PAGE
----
As is often the case, primal nutrition and heavy lifting principles were deeply entwined from the very beginning of our journey towards optimal health. And as we cut out wheat and sugar, we also began learning the functional movements of the squat, deadlift and pull-up. With a manual treadmill we found in the barn, we regularly blasted ourselves with intervals after reading from you the importance of sprinting. Your fitness principles of walk far, run fast, lift heavy came so naturally to us and in the setting of the lush, Maine woods, it felt that much more primal to get in tune with our ancestral physiques.

You might imagine that the stronger and more fit we became, the more we wanted to eat better to support that. Before long, our backs felt bulletproof chopping and stacking piles of firewood. My husband’s arthritis improved. I was seeing the extra weight I had carried my whole life slip away. We had gone to the woods to seek a lifestyle where we could call the shots and pursue our healthiest existence. But in the process, we had the rude awakening that our bodies were the weakest link in the chain of health. Our minds were strong and our homestead was strong, but our bodies were not. And so when we saw the benefits of the Primal Blueprint massively improve our existence, it was like coming out of a bad dream and I woke up one morning thinking “hey, this is really something to live for.”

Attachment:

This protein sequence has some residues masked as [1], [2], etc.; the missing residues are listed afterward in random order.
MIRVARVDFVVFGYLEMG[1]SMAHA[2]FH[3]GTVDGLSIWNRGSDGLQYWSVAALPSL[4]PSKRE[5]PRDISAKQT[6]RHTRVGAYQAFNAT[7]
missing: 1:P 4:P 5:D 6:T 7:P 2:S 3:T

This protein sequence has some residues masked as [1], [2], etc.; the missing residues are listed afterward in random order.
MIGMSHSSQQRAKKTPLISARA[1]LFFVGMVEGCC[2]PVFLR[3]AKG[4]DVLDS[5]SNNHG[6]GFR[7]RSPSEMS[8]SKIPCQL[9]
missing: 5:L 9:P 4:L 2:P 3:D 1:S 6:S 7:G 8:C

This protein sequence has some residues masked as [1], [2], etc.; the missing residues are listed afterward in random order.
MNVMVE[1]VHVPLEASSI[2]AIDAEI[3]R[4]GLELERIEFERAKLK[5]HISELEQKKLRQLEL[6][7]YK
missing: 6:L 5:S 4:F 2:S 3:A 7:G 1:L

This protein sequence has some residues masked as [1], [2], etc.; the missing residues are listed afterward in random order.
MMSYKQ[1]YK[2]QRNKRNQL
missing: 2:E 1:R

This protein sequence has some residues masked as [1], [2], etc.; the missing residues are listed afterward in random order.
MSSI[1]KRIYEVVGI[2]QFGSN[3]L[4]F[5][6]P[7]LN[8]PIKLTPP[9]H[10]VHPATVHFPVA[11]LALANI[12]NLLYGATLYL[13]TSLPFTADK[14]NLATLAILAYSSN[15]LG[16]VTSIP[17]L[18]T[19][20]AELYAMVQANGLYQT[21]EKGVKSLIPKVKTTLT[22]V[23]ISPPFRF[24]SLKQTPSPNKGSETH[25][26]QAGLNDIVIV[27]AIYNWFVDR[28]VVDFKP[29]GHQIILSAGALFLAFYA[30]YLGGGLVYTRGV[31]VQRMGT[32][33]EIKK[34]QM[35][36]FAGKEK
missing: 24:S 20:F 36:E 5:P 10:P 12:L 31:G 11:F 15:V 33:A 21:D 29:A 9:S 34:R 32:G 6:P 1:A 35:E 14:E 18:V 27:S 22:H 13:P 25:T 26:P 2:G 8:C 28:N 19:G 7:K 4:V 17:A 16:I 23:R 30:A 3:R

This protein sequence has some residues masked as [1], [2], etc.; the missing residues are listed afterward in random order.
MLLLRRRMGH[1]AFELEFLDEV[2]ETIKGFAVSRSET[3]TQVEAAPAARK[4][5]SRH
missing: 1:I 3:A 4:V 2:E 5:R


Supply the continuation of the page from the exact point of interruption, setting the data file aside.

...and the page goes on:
While I graduated college with a degree in writing, I never really had found my purpose or a career I was passionate about giving my 9 to 5 energy to. I always believed that I had a lot to share with the world, but couldn’t conceive of what avenue to take, but with this new primal lifestyle, I discovered a completely unexpected passion. Always the chubby book nerd my whole life, taking on sports in school out of social pressure and obligation but never out of true interest, here I was, suddenly wanting to pursue fitness and wellness as a career.